September 13, 2010
County Proposes S.R. 674 Sewage Pipeline Construction Alternatives
Residents recently took the time to meet with county officials to discuss the second phase of a sewage pipeline construction project affecting their community along S.R. 674.
The discussion involved almost $8 million of taxpayers’ money and the project’s potential affect on the local traffic or on the nearby residential areas for the next couple of years.
The public meeting, held by the Hillsborough County Public Utilities Department last month, was one of two meetings scheduled to discuss the design of a new sewage pipeline in the area of I-75 and S.R. 674.
Following the words of welcome to those present, County Water Resource Division Community Relations Coordinator Michelle Van Dyke introduced Mark Dillman as project manager and Dorian Modjeski and Don McCullers of Cardno TBE Design and Engineering Firm.
The project – averaging $6 million, depending on one of the three proposed alternatives – will install approximately 8,000 feet of 30-inch sewage force main from Cortaro Dr. and S.R. 674 to the South County Wastewater Treatment Plant on the western side of I-75.
Dillman said that the route skirts the southern and western edges of the Villages of Cypress Creek community. Construction is expected to begin in late 2011, lasting nine months, and is being built to accommodate growth in South County and to increase overall system reliability by providing a second transmission main along the S.R. 674 corridor.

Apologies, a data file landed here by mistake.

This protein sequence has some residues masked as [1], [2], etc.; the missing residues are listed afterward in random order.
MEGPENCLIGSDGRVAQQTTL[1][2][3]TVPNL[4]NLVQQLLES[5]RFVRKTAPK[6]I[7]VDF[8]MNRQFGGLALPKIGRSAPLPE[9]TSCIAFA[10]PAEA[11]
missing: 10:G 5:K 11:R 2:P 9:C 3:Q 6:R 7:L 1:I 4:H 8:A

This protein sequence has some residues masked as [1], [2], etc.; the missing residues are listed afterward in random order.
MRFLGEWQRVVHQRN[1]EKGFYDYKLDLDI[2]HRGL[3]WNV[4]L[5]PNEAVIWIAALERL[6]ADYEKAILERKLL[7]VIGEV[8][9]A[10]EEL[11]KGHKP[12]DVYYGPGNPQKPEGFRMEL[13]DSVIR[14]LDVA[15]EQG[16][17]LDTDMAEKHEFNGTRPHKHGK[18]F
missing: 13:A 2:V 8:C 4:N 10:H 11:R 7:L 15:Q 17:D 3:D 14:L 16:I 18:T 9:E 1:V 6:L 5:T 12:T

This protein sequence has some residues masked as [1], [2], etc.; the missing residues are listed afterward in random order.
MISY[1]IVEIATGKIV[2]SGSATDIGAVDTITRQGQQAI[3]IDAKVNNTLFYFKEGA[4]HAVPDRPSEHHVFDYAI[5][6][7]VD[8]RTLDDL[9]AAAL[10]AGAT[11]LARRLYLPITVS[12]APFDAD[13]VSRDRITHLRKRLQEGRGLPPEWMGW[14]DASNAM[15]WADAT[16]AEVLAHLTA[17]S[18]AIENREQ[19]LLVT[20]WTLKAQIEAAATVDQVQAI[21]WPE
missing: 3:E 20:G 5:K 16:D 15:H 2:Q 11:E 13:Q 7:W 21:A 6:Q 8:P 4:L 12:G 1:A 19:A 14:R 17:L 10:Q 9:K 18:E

The project is being funded through the Water Resource Division’s Capital Improvement Program.
During the meeting, Dillman emphasized that the work is the second phase of a two-part project by the department’s Water Resource Division (formerly known as Water Resource Services) to build a new sewage pipeline from U.S. Hwy. 301 to the South County Wastewater Treatment Plant.
“The first phase, along S.R. 674 from U.S. 301 to Cortaro Drive, is now under construction and is expected to be completed early next year,” Dillman said.
Depending on the alternative proposed, the project’s pros and cons varied between more or less money, project timeframe, and future growth in the area.
While it was not very hard to discern, which proposed rout was the likely winner, Dillman said that no decision will be made until following the second meeting to be sure the public has ample opportunity to provide their input and ensured the small audience that the Water Resource Division will work with construction crews to ensure local residents and businesses can access their homes and buildings with minimal inconvenience.
For more information about the project please visit the County’s Water Resource Division department at www.hillsboroughcounty.org.